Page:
Delight for the vintage fans — Indian quicks outbowl South Africa's pace attack
As Umesh Yadav bowled a ripper of a bouncer to catch Quinton de Kock off guard and have him out caught by wicketkeeper Wriddhiman Saha while trying to fend at it, was a cathartic moment for the vintage Indian cricket fans.
It was for this reason that Indian batting legend Sunil Gavaskar was literally left jumping with joy in the commentary box. "I cannot believe my eyes," Sunny G said, "an Indian pace bowler bouncing out a South African batsman."
It was quite an understandable reaction from an Indian opener who had weathered the storm against the West Indian and Australian quicks for decades and then had to see the agonising sight of the Indian spinners taking the new ball when the opposition's turn came to bat.
Two overs and nine minutes is all the Indian bowlers needed to snaffle the remaining two South African wickets and bag the third Test match by an innings and 202 runs, registering their maiden clean sweep against South Africa.
At the end of the three-match series, in which South Africa were completely outplayed by the hosts, the score line read 3-0.
Four years ago, when South Africa came to the Indian shores for another such Test series, the score line then too was 3-0. But the tracks then were tailor-made for the Indian spinners and turned square from day one.
However, this time around, South Africa can hardly make that excuse. Out of the 60 South African wickets to fall in the series, Indian seamers accounted for 26 wickets as opposed to 32 by the Indian spinners.
These are almost equal number of wickets despite the seamers bowling substantially less number of overs as compared to the spinners, which is why the bowling average for Indian pace bowlers at 17.50 is way superior than that of Indian spinners at 27.18. Even the strike rate of the Indian pace bowlers at 59.9 is almost double to that of the Indian spinners at 35.5.
Although the Indian pacers are more adept than their South African counterparts in the art of reverse swing and it is quite understandable given that they have been born and brought up on unresponsive Indian surfaces, their performance with the new ball was also miles ahead of the South African pacers.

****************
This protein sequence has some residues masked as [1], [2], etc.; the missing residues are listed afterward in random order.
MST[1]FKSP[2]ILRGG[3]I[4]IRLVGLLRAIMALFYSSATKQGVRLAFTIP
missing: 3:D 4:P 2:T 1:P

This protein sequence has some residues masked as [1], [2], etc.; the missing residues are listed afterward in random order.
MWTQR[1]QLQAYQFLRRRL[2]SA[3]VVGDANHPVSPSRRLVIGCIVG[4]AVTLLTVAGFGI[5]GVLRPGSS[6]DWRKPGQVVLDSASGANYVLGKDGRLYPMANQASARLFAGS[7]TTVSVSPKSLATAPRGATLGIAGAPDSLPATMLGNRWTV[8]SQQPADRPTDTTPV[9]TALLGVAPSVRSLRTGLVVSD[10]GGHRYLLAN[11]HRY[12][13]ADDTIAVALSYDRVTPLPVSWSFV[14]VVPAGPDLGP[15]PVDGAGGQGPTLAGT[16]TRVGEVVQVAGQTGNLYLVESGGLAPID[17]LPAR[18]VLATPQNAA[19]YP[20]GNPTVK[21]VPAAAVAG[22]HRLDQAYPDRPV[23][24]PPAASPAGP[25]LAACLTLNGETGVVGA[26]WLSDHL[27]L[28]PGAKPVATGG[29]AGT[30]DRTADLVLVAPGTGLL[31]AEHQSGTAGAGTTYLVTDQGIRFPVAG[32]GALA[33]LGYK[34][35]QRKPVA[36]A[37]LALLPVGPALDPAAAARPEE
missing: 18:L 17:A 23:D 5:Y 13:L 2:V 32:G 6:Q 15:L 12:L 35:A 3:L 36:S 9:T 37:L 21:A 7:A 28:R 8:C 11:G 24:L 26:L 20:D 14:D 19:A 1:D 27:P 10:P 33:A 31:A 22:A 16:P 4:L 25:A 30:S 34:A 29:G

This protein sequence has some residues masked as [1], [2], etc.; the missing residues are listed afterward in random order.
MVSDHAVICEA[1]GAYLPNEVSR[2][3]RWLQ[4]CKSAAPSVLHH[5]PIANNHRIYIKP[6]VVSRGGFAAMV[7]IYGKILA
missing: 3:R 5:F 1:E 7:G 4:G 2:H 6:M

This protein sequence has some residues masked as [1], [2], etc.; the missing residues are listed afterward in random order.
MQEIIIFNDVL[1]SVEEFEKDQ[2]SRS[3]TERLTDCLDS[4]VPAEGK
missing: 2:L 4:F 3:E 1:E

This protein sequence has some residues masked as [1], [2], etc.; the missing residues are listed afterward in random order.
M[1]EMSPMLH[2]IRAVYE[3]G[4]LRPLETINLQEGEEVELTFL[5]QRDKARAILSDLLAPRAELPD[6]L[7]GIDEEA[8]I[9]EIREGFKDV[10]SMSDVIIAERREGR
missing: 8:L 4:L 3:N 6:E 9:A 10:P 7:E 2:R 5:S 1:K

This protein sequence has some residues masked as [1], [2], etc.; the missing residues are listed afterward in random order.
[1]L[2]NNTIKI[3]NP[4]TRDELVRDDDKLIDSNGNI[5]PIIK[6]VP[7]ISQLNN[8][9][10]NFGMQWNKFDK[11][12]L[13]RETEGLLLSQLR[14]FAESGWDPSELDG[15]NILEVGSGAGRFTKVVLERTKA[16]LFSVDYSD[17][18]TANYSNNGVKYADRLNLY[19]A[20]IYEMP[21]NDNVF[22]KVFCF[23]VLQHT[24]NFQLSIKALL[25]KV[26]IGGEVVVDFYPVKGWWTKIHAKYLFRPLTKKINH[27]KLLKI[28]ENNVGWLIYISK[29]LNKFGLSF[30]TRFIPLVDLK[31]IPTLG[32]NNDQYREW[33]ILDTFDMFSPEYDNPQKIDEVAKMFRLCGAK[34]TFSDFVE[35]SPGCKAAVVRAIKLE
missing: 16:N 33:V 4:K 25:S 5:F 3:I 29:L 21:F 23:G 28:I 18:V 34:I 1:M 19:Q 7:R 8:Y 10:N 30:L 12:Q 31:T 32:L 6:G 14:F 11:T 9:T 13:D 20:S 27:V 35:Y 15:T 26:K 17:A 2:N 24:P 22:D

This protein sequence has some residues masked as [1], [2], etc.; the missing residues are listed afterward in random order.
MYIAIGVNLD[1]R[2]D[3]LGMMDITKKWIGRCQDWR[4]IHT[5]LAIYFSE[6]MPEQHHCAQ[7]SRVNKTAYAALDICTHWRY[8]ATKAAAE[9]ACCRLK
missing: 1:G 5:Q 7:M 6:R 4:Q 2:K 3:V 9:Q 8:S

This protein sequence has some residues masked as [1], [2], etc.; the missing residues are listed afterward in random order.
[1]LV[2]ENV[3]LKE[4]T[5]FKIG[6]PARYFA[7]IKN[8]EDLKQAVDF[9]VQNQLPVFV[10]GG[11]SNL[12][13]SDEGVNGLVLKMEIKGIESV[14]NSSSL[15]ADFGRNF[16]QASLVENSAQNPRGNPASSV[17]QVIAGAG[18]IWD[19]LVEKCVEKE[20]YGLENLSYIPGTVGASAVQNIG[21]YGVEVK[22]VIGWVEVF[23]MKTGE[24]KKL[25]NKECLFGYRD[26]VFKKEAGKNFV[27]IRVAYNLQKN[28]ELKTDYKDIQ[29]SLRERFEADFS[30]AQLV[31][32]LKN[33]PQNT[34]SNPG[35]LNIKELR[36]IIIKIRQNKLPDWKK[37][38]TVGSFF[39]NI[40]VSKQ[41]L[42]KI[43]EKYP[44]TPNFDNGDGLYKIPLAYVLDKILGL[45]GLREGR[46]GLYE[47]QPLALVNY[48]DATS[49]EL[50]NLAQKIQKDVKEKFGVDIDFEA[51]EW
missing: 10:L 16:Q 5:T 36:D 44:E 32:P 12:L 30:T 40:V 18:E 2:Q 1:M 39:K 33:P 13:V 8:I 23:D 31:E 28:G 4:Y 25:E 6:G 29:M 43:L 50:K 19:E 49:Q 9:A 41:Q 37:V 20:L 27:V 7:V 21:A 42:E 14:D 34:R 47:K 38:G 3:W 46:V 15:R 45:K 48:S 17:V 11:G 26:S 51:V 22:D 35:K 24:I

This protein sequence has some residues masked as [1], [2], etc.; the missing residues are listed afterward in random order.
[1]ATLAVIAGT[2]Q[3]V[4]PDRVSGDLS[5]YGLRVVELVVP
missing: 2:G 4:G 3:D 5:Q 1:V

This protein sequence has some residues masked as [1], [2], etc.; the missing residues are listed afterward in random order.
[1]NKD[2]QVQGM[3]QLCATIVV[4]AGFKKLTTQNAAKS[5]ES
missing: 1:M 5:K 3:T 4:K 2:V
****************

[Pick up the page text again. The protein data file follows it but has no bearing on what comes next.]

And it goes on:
Between overs 1 to 40, when the ball is relatively new, Indian bowlers picked up 38 South African wickets from 6 innings with them needing 37.9 balls for each dismissal. On the contrary, South African new ball bowlers were only able to take 5 wickets from 4 innings with each wicket coming after a long wait of 192 deliveries.
The dominance of the Indian new ball bowlers what such that the cumulative of all South African opening partnerships in the series lasted only 83 balls, with their average being a terrible 4.83.
South African pacers could only manage 10 wickets throughout the series at an average of 70.20 and a nightmarish strike rate of 131.7. This is in sharp contrast to the 26 wickets picked by the Indian seamers at 7.50 and a strike rate of 35.2.
Even the Protea skipper Faf du Plessis could not help but acknowledge the profound impact of the Indian quicks on the series. "The way the Indians pacers showed us - as a South African fast bowling attack - how to bowl, speaks a lot about them. The pace with which they bowled, the consistency they showed, outclassed us as a fast-bowling attack. There's a learning for us. When we play in the subcontinent, our style of bowling is not successful. We have to adapt to your style," du Plessis noted.
Gone are the days when India prepared dust bowls in home conditions to skittle out their opponents. Now the team prides itself in preparing fair wickets and possessing the bowling acumen for all conditions. This is the reason why Team India now holds the record for 11 successive Test series wins at home, the most by any team in Test history.